Reflections on Revelation #4

Day 4

Revelation 1:1 states that “He sent and signified it by His angel to His servant John.” The Greek word translated “signify” (NLT has “present”) means to show by symbolic signs. While John is seeking to explain and not obscure, all John’s visions are housed in symbolic language that draws entirely from the Old Testament writings. All the books of the Bible culminate in Revelation. All the imagery, symbolism, illusions, quotes, references and typology come from the OT. In following the threads through the maze this is a vital key that will unlock our understanding. The book of Revelation must be interpreted by the Bible alone and not men’s ’ideas.’ When we understand this, it helps us avoid panic theology or newspaper exegesis. It also helps us make correct interpretations that are not based on speculation. So the key for today – allow scripture only to interpret the book of Revelation. Think like a Jew or fail!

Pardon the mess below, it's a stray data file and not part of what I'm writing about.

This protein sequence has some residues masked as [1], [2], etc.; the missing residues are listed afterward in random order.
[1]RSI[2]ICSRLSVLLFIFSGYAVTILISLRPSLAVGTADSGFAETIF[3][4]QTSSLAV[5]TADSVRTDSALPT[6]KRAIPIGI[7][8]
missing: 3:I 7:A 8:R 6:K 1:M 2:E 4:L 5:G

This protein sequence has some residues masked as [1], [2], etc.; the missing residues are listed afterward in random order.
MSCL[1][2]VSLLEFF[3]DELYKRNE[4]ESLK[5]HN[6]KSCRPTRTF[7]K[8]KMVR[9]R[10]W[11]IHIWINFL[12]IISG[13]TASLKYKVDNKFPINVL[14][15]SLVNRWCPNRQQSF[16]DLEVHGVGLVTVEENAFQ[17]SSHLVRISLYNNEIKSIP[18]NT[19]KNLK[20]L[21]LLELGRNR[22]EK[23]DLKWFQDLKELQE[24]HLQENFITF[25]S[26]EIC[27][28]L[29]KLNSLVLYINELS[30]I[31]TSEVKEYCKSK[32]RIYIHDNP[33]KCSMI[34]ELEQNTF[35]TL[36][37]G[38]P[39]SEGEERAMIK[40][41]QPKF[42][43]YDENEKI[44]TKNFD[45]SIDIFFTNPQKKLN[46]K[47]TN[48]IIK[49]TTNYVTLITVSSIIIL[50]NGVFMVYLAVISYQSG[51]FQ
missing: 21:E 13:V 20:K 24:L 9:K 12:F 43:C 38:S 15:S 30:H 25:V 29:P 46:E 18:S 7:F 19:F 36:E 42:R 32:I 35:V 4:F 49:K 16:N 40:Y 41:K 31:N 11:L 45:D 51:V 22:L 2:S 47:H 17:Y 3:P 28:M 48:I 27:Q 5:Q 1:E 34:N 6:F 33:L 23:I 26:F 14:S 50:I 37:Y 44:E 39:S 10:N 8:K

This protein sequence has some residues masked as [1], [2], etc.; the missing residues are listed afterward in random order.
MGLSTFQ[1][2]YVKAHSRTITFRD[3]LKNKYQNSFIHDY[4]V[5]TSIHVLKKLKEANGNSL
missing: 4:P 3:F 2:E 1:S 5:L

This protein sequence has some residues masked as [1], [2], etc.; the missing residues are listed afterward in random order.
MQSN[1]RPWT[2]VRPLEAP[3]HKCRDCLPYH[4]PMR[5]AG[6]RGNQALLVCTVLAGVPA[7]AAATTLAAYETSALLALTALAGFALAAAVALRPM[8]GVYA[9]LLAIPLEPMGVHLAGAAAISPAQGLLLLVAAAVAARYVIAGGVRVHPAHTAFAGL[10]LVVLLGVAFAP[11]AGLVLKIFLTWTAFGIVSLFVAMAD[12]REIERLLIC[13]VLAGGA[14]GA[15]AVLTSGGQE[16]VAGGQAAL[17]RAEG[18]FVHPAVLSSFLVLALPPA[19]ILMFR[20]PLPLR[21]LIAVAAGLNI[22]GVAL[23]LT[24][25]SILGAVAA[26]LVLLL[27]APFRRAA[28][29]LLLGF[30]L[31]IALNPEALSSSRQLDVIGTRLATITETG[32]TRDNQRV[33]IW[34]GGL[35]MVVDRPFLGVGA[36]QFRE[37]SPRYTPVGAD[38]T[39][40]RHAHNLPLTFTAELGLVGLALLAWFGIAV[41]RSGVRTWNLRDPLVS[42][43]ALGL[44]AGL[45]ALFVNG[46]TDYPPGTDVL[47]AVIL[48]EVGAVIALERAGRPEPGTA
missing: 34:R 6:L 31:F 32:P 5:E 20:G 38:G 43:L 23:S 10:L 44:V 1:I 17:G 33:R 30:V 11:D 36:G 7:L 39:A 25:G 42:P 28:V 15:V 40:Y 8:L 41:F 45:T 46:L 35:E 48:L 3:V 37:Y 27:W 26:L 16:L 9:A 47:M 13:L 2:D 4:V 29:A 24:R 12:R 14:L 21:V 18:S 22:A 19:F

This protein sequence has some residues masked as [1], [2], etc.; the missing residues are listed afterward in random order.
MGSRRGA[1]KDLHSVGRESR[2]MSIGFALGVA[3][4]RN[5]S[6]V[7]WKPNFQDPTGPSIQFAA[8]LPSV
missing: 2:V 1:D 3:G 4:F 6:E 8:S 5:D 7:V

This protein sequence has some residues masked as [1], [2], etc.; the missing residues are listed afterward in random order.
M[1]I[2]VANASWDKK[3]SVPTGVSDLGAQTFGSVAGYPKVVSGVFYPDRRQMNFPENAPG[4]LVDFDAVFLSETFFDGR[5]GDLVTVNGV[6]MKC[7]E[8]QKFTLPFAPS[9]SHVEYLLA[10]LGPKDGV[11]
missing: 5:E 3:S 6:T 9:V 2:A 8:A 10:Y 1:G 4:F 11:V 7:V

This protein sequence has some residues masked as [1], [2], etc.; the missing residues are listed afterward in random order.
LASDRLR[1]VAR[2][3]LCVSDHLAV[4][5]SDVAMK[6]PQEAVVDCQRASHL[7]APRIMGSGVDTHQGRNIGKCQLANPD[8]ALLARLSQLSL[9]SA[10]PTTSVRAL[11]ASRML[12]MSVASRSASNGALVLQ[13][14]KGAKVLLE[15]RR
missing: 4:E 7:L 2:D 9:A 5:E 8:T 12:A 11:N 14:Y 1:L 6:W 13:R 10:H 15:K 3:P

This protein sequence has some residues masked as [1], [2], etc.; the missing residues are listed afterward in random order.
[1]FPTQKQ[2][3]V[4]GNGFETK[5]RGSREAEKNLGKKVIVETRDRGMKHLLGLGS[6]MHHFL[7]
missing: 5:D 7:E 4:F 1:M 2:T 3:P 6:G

Thus for the most part, the language used to describe Revelation’s prophecies must not be interpreted literally, unless it clearly points to a literal meaning. While the scenes and events predicted are real, they usually were expressed in symbolic language. Keeping in mind the largely symbolic character of Revelation will safe guard us against distorting the prophetic message and imposing a meaning that comes from human imagination or the current meaning of these symbols in contemporary culture. God has portrayed the future, in the language of the past, because we know how He has acted in the past and we can therefore have confidence in what He will do in the future. Whatever our present circumstance we must keep a view of the big picture before us.

God’s final victory is GAURANTEED because the decisive battle has ALREADY been fought and WON. Revelation was written to spiritually arm 1st Century Christians for the task of the universal spread of the Gospel.

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